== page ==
“When you really see one swallow the earth and pedal in the front end, it looks so rank,” added Hardcastle, 41. “That’s a top-notch athlete. A sliding horse might mean you come tight slower, but it’s also easier on your body, and it might be easier on a horse’s body. Those sliding horses leave parallel 11s and stop with their hocks. But those big, flashy stoppers that can cut your hand off, they leave tracks that start narrow and widen at the end. Those horses are stopping with everything they have—they’re stopping with their stifles.”

Since time is money, people at Walt Woodard’s clinics are constantly asking him how they can get their horse to stop better.

“The answer is, your horse needs to be broke better,” Woodard said. “That’s how he stops better. It happens in the beginning. We want one to have that foundation before we ever start to rope on a horse.”

Hardcastle agrees. He has transformed plenty of horses over the years from punchers into pedalers, simply by getting them more broke and teaching them to soften those front ends.

“If your horse can’t back up in a straight line, he probably doesn’t stop very well,” he said. “A horse has to be able to travel in a straight line and also back up straight. That means the horse needs to be broke in the face and to your feet.”

Once your horse is broke to each side and backing up straight, Hardcastle also recommends you make sure you’re sitting in the middle.

NFR average champion heeler “Michael Jones said once that when you’re riding a heel horse, imagine you’re riding a tube of toothpaste,” said Hardcastle. “If your weight is too far forward, the paste will squeeze out the back. If you’re too far back, it goes out the front. Sit right in the middle.

“Bobby [Lewis] is the best at sitting in the middle of one, which allows a horse to just suck through himself in a stop,” he added. “I was good at it, just riding. But when I roped, I tended to chase the steer with my chest and lean over the front end of my horse. So I spent an entire year working on sitting in the middle and using my legs to drive my horse to the cow, and that made my horses stop even bigger.”

A tight shot of Brady Minor setting a heel loop trap behind his brother Riley Minor.

Brady Minor's 2014-15 Heel Horse of the Year, Rey, is stopping in the hind end and stepping forward in the front, which allows easier loop placement and more time to dally. 

Heel Horse Training Tip: Set up your heel shot

Hardcastle said you can teach a horse to get in the ground without dropping its front end by working on stops away from steers. For instance, if it feels like your horse’s front end is traveling too much and his rear end isn’t dropping enough, back him up just after each stop.

There are also a couple of drills Hardcastle uses to loosen those locked shoulders and get rid of the punch. For instance, lope your horse down the arena and stop him. If he punches, immediately squeeze him forward and move his front end out and around, say, to the left.

“Make sure he crosses his outside foot over his left foot,” said Hardcastle. “That’s a big deal. You want the inside foot to follow the horse’s nose, and the outside foot to cross over the inside. Then lope off again. If he punches again, squeeze him forward and turn him with the outside foot crossing over again. You want a horse to not be sticky with those front feet—make him reach with them. Eventually, he’ll learn to pedal them forward. Reward after you get just one step. Eventually you’ll get more.”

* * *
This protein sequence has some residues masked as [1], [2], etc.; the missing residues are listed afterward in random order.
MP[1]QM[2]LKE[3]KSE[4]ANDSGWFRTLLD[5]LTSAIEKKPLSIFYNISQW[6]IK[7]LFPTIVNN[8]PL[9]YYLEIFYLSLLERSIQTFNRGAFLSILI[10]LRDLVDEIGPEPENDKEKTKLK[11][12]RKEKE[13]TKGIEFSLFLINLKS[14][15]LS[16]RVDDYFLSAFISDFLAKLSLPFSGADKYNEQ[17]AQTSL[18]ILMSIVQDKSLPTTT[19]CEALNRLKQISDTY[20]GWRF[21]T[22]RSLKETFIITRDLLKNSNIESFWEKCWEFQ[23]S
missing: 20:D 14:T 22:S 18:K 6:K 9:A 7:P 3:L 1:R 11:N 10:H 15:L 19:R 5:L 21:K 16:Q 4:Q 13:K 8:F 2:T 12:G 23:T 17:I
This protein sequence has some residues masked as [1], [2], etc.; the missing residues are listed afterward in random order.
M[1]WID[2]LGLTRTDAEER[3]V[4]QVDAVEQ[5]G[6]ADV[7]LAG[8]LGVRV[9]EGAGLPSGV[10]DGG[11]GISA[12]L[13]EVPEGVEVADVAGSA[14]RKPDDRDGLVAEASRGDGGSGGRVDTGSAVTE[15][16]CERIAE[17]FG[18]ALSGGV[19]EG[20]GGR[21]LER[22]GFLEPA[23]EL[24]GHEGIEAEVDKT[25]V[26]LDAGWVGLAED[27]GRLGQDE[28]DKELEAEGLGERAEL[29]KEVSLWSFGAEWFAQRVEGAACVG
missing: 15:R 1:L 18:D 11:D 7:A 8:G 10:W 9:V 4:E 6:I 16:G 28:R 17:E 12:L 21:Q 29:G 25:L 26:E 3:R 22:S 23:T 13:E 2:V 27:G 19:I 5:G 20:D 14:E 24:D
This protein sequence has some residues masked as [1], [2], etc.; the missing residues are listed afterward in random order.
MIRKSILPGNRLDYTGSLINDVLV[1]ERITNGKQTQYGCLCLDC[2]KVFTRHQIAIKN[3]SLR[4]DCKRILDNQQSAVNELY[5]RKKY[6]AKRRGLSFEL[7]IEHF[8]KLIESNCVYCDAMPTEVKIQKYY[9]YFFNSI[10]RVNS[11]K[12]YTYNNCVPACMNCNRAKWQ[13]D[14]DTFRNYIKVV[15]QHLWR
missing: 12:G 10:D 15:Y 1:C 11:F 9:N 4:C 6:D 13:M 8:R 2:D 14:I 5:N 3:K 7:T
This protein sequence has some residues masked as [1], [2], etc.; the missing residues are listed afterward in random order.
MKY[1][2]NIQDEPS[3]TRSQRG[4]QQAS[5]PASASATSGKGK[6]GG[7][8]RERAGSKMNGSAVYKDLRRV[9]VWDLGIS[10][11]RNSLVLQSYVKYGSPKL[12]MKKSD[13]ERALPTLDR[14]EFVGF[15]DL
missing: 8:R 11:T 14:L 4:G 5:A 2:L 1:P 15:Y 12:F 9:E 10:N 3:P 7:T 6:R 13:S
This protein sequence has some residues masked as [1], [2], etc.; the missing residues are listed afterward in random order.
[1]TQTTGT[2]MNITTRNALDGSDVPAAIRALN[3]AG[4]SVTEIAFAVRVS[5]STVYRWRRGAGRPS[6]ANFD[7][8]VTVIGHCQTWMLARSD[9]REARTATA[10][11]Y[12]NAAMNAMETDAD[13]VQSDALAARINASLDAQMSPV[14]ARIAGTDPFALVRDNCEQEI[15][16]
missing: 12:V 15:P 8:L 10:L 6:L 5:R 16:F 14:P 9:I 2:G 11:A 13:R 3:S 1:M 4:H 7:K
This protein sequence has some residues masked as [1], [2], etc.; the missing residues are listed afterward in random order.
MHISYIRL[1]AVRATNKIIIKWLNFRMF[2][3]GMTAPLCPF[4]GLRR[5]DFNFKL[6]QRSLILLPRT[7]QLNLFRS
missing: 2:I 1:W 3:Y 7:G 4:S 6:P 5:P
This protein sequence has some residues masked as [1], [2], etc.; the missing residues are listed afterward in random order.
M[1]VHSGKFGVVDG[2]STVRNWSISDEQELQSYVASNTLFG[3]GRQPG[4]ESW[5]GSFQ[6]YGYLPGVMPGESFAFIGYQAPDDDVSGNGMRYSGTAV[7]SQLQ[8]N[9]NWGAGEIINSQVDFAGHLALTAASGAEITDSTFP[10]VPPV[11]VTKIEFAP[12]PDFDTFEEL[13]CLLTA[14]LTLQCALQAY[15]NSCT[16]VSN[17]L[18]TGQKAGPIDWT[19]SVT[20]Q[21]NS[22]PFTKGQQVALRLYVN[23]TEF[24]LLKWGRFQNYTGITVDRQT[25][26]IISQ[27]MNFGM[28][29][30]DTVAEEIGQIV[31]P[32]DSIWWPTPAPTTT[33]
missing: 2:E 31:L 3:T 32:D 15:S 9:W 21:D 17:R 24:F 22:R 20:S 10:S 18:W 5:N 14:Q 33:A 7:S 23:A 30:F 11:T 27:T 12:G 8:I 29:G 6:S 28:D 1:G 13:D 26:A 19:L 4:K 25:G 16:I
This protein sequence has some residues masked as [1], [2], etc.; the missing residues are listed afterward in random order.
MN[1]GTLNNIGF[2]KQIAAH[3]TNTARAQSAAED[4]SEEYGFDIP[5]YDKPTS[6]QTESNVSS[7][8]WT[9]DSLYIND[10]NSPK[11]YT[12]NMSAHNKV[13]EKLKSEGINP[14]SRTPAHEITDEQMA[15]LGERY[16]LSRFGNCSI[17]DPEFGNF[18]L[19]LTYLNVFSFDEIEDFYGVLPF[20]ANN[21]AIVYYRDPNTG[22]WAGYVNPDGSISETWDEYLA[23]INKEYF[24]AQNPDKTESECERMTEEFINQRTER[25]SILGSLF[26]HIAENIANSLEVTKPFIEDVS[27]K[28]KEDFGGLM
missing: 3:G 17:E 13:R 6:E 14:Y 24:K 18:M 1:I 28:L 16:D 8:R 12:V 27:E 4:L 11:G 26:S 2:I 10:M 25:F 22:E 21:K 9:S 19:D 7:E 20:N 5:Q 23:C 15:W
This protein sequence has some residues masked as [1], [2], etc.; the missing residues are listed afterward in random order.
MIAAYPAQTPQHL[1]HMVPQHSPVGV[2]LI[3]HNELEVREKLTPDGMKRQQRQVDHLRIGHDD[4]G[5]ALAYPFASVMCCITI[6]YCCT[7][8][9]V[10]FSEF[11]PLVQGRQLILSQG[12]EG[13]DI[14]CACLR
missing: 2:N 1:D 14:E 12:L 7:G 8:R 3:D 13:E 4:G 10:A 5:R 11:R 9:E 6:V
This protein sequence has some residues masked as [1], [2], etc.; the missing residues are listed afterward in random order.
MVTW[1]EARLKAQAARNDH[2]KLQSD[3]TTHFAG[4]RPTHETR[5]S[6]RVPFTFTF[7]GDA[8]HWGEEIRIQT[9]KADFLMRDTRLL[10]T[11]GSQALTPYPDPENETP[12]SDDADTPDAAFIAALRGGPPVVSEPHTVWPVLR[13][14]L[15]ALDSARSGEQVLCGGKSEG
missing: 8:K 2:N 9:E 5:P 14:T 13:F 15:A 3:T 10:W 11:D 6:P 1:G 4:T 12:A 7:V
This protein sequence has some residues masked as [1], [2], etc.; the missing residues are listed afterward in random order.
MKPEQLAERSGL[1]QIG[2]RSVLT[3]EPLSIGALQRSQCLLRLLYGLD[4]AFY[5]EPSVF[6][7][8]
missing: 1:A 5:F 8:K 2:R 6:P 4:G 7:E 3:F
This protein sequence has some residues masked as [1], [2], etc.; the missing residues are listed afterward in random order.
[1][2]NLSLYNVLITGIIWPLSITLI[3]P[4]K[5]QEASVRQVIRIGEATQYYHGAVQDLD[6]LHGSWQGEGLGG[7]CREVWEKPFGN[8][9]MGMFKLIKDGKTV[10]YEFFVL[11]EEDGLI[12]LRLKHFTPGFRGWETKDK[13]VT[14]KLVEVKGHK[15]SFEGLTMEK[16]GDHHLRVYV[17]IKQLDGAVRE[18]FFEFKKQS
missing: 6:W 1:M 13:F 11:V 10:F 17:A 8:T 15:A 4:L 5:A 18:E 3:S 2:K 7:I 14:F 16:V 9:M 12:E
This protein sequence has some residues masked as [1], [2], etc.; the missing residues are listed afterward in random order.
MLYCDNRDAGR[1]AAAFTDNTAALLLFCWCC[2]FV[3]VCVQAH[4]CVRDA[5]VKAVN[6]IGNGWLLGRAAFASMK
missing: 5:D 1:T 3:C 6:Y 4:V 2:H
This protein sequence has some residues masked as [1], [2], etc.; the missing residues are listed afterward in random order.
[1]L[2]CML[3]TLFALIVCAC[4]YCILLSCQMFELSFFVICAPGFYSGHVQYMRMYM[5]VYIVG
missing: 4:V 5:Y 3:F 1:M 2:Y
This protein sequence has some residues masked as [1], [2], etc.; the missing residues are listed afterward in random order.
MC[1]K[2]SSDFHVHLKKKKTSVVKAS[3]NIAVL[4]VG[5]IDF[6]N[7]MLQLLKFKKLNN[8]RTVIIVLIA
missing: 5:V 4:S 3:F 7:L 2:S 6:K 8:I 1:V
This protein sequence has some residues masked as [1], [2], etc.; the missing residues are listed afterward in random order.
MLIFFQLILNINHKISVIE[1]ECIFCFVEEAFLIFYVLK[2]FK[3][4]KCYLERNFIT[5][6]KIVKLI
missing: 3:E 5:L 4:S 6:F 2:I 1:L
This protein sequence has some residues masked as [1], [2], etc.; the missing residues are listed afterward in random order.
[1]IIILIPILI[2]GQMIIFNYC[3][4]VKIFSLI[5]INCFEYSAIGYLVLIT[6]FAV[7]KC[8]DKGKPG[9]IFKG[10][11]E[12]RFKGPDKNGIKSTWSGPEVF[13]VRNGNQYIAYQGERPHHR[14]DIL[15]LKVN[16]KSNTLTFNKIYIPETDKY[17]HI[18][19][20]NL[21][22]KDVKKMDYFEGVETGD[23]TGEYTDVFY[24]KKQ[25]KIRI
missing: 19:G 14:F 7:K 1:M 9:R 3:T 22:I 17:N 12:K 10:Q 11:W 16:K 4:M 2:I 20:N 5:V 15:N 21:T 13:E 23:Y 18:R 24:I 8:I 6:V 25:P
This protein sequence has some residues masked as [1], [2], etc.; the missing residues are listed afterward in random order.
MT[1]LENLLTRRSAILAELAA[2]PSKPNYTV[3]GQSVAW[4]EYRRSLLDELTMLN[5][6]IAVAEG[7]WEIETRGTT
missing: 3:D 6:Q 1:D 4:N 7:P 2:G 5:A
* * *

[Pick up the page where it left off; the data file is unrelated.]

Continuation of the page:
Hardcastle also uses a technique called “fencing.” He drives a horse two-handed toward a fence and sits down and says whoa, but then lets the fence stop the horse. Another drill is to trot down parallel with the fence and then pull your horse’s nose toward the fence until he’s perpendicular to it. Feed him the reins as he drags his rear end. Then use your outside leg to push his front end around and make him go somewhere.

If these exercises alone aren’t helping eliminate the punch, make sure you’re working your horse in ground conducive to a pedaling stop (sandy with a base), and make sure your horse’s teeth have been maintained. You can also try putting sliders on temporarily.

We all know there’s a lot to heeling. If adding a great stop to the equation seems overwhelming, try recalling the easy-to-remember mantra Hardcastle calls “bottom-bottom.”

“I want to put my bottom in the saddle and my bottom strand on the ground and feel my horse hit the bottom of the stop—but be free in the front end.”

A horse’s own genes and training go a long way toward an award-winning stop but, at the end of the day, the stop is really an art. The freak heel horses have timing and feel of their own.

“The good ones think about stopping almost going down the arena, as they pull with their front feet around the corner to keep themselves moving,” said Kirchenschlager. “They can slide around the corner and if the steer’s not right, literally start loping again. The really good ones can do it all while crawling on their bellies.”

The really good ones make you catch two feet. 

Related